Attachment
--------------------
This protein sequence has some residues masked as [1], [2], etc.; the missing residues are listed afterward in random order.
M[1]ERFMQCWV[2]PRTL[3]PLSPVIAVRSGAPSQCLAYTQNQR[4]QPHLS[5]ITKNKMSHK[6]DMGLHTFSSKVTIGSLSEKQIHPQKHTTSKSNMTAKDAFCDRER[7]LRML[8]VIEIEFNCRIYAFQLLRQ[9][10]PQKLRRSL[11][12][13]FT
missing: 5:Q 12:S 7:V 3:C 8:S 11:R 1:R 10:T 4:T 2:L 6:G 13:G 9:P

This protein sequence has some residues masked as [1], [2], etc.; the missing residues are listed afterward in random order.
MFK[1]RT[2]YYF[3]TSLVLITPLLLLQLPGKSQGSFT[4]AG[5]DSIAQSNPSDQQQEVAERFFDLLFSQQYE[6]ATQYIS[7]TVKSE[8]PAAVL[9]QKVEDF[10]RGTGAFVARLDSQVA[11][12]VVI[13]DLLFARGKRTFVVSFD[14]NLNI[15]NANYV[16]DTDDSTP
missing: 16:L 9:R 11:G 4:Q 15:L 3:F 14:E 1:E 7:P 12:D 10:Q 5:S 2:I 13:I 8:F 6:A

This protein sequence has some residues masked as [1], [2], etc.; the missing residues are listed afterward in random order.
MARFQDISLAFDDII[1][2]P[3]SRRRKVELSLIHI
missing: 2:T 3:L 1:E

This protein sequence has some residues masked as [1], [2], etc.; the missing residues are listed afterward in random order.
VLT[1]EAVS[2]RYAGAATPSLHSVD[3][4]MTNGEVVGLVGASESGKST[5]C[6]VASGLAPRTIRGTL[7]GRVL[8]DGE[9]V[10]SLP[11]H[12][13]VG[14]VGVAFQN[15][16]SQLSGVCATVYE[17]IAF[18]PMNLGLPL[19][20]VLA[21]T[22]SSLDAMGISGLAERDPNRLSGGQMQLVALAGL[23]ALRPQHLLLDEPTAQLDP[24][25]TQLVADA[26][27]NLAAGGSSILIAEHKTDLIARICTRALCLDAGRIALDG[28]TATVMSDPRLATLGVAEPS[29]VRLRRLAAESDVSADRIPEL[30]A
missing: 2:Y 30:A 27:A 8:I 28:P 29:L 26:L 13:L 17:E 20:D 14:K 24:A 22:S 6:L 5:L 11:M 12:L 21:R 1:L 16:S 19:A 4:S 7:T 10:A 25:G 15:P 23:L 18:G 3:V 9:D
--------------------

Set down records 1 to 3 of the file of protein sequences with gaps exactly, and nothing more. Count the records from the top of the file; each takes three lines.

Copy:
This protein sequence has some residues masked as [1], [2], etc.; the missing residues are listed afterward in random order.
M[1]ERFMQCWV[2]PRTL[3]PLSPVIAVRSGAPSQCLAYTQNQR[4]QPHLS[5]ITKNKMSHK[6]DMGLHTFSSKVTIGSLSEKQIHPQKHTTSKSNMTAKDAFCDRER[7]LRML[8]VIEIEFNCRIYAFQLLRQ[9][10]PQKLRRSL[11][12][13]FT
missing: 5:Q 12:S 7:V 3:C 8:S 11:R 1:R 10:T 4:T 2:L 6:G 13:G 9:P

This protein sequence has some residues masked as [1], [2], etc.; the missing residues are listed afterward in random order.
MFK[1]RT[2]YYF[3]TSLVLITPLLLLQLPGKSQGSFT[4]AG[5]DSIAQSNPSDQQQEVAERFFDLLFSQQYE[6]ATQYIS[7]TVKSE[8]PAAVL[9]QKVEDF[10]RGTGAFVARLDSQVA[11][12]VVI[13]DLLFARGKRTFVVSFD[14]NLNI[15]NANYV[16]DTDDSTP
missing: 16:L 9:R 11:G 4:Q 15:L 3:F 14:E 1:E 7:P 12:D 10:Q 5:S 2:I 13:I 8:F 6:A

This protein sequence has some residues masked as [1], [2], etc.; the missing residues are listed afterward in random order.
MARFQDISLAFDDII[1][2]P[3]SRRRKVELSLIHI
missing: 2:T 3:L 1:E